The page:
Utopian Turtletop. Monsieur Croche's BĂȘte Noire. Contact: turtletop [at] hotmail [dot] com

Thursday, July 19, 2007

For a long time, it's struck me that often with Dylan over the last 30 years, his exuberant rhyming has been at odds with his sour outlook. Exuberant rhyming is traditionally a comic rhetoric, and a lot of these sour songs weren't making it for me.

In chapter 2 of Contingency, Irony, and Solidarity, Richard Rorty quotes a Philip Larkin poem -- witty rhyming in service of a sour outlook. Dylan had a predecessor. And in thinking about Larkin -- of whom I am no particular fan -- maybe there's a wry pained humor in the juxtaposition of witty rhyming and sourness that I haven't been hearing.

* * * * *

I'm not feeling confident about my Harry Potter prediction: That he will die and rise again as a young man with no wizardly powers. But I like my prediction anyway: It underlines the sense of the Potter stories as parables of adolescence.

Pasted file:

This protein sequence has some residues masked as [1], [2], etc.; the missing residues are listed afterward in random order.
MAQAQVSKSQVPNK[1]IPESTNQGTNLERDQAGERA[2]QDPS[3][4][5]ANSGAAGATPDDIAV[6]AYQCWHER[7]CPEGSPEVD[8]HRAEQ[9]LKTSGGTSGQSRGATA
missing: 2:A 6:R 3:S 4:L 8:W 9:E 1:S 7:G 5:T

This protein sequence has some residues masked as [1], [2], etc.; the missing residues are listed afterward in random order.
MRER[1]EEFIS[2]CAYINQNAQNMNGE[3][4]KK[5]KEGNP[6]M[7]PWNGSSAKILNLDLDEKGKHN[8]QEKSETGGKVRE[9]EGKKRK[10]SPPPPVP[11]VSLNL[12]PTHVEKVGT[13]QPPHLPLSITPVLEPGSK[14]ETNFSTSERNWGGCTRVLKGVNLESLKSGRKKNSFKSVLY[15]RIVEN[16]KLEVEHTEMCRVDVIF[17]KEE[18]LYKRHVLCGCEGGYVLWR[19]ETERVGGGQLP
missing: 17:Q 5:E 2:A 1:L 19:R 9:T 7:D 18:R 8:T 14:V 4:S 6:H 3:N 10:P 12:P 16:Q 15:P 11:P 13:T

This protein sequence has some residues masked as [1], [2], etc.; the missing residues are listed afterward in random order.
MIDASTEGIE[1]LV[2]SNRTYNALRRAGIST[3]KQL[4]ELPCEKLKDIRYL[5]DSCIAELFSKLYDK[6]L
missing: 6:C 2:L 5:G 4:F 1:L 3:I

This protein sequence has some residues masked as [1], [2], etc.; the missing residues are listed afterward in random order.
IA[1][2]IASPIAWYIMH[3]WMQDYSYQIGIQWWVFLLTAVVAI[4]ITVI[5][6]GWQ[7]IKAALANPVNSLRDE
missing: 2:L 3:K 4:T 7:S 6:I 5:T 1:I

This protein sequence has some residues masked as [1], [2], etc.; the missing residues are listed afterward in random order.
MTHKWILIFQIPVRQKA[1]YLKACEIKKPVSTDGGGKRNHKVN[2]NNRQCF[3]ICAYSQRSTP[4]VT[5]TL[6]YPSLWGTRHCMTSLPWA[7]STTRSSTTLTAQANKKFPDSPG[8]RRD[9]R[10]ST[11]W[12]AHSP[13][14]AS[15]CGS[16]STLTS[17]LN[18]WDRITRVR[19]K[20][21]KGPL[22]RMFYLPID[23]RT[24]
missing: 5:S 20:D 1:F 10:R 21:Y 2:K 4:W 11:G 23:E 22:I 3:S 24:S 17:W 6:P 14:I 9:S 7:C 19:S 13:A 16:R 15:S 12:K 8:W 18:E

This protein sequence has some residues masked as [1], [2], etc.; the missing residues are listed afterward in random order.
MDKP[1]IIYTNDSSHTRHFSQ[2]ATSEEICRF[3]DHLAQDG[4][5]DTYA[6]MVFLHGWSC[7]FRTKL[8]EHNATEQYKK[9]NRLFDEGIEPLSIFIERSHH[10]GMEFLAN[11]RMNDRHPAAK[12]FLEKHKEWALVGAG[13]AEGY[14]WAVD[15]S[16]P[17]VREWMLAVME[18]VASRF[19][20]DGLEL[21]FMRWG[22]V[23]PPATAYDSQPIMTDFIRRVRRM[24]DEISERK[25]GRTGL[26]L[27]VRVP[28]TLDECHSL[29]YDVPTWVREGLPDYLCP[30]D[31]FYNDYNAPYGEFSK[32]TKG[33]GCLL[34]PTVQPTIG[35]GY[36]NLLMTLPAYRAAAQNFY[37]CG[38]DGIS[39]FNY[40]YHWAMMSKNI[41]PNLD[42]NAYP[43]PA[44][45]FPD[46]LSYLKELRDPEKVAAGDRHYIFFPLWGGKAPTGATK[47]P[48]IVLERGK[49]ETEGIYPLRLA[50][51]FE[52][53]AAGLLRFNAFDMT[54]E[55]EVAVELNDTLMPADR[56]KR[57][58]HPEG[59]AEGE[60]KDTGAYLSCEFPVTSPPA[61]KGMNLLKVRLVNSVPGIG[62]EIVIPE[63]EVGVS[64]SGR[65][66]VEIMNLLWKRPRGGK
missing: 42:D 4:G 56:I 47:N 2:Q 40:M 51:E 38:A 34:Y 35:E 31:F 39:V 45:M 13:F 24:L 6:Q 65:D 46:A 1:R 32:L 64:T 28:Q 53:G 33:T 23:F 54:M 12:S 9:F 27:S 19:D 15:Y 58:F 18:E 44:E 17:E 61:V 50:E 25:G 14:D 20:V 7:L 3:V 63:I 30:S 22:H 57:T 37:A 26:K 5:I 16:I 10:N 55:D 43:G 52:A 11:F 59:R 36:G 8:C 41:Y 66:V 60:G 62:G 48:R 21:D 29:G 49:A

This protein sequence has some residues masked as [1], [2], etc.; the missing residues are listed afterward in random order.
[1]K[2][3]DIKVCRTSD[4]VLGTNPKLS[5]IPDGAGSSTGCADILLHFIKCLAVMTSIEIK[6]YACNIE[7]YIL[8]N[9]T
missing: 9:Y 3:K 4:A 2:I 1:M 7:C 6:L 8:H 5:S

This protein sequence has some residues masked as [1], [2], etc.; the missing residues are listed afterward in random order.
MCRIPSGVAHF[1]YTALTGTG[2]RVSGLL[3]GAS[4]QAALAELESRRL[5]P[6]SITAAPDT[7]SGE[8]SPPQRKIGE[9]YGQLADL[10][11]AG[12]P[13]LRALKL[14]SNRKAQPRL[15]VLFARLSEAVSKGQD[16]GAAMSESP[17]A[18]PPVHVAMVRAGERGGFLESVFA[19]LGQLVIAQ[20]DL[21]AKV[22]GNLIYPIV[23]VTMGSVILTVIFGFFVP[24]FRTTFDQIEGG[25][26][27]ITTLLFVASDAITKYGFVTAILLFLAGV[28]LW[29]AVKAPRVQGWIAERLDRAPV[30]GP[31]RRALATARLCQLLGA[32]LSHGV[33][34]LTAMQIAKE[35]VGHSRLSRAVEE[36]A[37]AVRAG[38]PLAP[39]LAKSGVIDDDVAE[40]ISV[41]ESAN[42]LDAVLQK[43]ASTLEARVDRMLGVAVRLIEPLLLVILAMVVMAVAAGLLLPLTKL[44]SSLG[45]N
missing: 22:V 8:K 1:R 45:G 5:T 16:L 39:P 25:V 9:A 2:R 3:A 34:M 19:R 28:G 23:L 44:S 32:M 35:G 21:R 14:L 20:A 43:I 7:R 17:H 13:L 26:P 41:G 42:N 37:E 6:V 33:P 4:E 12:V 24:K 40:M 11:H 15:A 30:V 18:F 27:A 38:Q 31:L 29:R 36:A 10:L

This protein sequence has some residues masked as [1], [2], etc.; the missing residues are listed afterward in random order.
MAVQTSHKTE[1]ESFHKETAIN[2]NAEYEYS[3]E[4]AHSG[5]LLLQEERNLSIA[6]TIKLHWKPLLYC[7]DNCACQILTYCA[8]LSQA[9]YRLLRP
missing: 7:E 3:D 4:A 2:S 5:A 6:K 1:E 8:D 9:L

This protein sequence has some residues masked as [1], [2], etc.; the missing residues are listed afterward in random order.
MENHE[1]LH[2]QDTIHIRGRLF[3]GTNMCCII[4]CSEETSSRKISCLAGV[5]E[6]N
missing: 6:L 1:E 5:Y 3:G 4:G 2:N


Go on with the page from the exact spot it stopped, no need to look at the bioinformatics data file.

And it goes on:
Like the young wizards, kids are constantly stumbling over powers they didn't know they had, and chronically feeling alien to themselves and to the world at large. What better way to end the saga than to shoot Harry through a baptismal/fiery crisis, and plop him at the other end -- and maybe the whole Hogwarts scene -- into un-magical adulthood?

* * * * *

In some ways, I feel I'm aging backwards -- in some ways, I feel younger than I've felt in years -- decades, even. A false perception, I know.

* * * * *

Charles Olson knew people to whom everything matters. I'm going to bed.

Comments: Post a Comment

This page is powered by Blogger. Isn't yours?